Read Aloud wants your story, attendance at Read-A-Palooza
CHARLESTON, W.Va. — Children from homes with 100 or more books score up to 33 percent higher than their peers from homes with few books on tests in science, civics, geography, economics, math and visual arts, according to data from the National Assessment of Educational Progress.
In recognition of that impact, Read Aloud West Virginia is launching an awareness campaign: S.T.R.E.A.M.: Reading runs through it.
“If our children are to succeed, communities and families must recognize the essential role reading plays in the acquisition and expansion of knowledge and skills,” said Lynn Kessler, director of communication and development for Read Aloud.
The popularity of programs in S.T.E.M. (science, technology, engineering and math) and S.T.E.A.M. (add an A for art) prompted the non-profit organization to include reading in the equation, Kessler said.
“West Virginia’s students have hovered for years in the lower percentiles on national tests in all subjects. Read Aloud’s goal is to emphasize that reading is not only the foundation upon which other knowledge is built, but also a force that moves with us through our lives, enabling and shaping our learning in all areas, including science, technology, engineering, art and math.”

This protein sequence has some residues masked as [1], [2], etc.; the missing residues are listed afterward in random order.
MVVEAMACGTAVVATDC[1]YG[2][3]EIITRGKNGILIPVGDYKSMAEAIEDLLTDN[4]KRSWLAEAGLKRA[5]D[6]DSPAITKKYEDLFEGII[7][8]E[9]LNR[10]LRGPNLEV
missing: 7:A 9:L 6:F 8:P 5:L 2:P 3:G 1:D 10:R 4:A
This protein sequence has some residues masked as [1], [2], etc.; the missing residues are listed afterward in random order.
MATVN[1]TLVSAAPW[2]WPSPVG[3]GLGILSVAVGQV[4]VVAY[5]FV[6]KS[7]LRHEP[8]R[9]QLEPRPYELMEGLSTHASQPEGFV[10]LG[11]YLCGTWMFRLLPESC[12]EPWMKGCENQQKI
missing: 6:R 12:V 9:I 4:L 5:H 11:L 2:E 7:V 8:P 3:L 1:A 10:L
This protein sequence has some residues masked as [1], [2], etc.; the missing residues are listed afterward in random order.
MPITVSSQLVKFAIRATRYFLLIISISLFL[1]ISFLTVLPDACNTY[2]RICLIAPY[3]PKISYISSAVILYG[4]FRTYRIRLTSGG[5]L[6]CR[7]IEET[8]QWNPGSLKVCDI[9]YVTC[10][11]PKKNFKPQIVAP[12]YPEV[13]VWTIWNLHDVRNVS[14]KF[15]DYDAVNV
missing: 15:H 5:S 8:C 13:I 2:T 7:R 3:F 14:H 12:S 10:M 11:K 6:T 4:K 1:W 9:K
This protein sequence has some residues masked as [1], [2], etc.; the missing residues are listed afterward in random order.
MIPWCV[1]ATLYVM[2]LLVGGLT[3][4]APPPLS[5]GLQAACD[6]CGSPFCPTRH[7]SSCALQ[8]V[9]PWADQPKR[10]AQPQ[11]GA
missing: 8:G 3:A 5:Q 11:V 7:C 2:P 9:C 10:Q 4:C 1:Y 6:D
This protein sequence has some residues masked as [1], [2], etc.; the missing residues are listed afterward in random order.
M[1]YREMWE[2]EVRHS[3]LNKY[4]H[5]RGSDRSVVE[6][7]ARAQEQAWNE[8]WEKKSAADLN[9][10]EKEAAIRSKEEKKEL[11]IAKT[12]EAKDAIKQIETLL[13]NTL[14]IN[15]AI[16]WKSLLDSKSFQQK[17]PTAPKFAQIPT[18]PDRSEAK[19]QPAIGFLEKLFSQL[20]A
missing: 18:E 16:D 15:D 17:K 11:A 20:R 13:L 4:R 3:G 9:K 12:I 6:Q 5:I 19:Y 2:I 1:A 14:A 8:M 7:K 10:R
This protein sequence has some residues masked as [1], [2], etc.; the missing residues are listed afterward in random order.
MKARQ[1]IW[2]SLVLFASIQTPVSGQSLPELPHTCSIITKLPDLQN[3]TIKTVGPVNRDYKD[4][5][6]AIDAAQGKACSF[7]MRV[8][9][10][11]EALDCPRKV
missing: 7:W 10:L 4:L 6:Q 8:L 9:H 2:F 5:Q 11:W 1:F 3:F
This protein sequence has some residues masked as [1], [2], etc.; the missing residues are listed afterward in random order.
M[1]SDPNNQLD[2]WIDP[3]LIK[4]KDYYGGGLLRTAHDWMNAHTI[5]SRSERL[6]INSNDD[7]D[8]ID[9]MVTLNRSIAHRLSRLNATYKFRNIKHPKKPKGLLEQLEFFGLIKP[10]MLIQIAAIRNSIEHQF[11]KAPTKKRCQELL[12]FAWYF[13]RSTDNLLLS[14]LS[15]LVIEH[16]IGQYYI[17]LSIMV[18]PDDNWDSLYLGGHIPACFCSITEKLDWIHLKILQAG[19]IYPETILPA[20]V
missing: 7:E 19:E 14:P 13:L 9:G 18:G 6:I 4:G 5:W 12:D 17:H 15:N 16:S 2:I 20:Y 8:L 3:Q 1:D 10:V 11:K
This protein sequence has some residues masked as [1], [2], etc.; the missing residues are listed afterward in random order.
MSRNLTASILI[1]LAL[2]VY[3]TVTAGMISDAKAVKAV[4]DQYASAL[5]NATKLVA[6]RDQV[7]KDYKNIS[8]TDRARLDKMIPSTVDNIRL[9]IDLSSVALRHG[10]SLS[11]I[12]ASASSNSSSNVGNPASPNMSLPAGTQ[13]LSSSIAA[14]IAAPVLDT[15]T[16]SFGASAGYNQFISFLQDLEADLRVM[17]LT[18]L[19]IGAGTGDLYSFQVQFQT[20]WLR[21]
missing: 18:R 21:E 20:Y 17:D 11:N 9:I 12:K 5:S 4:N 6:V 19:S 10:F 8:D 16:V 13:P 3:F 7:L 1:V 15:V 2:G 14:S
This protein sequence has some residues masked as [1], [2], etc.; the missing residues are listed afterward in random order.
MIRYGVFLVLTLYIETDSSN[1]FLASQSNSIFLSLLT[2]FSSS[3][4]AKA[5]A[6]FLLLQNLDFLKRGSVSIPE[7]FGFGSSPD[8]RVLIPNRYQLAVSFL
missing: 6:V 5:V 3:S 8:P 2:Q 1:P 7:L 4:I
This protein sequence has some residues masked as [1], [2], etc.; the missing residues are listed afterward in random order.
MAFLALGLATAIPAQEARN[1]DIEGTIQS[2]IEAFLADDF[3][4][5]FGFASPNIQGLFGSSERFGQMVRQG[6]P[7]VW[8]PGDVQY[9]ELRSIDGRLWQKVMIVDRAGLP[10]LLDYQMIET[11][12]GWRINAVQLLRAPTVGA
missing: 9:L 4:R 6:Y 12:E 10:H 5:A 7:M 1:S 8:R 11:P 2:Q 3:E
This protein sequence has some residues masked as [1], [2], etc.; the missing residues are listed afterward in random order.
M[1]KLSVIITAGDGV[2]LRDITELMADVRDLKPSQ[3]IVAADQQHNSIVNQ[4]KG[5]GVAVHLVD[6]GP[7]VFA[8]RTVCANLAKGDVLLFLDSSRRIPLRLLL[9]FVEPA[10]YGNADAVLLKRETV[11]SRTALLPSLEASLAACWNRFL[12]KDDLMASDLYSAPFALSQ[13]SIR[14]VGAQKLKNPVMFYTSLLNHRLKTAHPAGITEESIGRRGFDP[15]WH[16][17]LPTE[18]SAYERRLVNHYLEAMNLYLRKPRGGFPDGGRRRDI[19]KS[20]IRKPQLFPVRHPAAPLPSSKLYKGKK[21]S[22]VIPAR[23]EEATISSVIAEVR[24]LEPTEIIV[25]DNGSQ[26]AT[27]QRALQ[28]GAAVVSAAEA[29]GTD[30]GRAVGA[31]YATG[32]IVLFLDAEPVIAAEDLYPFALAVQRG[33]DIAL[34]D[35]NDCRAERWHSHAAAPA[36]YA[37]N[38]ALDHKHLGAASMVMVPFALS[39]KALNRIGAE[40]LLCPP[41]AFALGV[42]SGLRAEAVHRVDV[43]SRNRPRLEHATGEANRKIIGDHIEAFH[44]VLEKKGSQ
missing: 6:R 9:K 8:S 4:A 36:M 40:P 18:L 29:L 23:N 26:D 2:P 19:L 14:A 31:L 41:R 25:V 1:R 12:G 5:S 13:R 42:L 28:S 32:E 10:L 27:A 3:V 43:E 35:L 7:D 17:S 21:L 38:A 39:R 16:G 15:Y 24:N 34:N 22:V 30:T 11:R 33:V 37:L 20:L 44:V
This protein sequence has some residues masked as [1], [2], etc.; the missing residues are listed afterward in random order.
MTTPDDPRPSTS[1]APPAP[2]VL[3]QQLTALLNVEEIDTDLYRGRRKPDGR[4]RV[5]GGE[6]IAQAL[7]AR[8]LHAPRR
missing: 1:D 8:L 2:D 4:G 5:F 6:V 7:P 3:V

Read Aloud is asking people to share their stories through social media using #mySTREAMstory.
“Our hope is that people will express how reading has flowed through their life and enhanced their education and career,” said Kessler. “Most of us know that reading is important and foundational, but I think we miss — or forget — that it also grows and goes with us. It’s the current that moves through everything we learn.”
The campaign began in February and will lead up to the non-profit’s annual fundraiser – Read-A-Palooza – on March 7 at Paterno’s at the Park in Charleston. For more information about Read Aloud or Read-A-Palooza, visit www.readaloudwestvirginia.org or call (304) 345-5212.
Read Aloud West Virginia’s mission is to motivate children to want to read. The organization offers programming in four primary areas—Volunteer Readers, Public Education, Book Distribution and Classroom Enrichment—in pursuit of their goal of keeping books in the hands and on the minds of West Virginia’s children.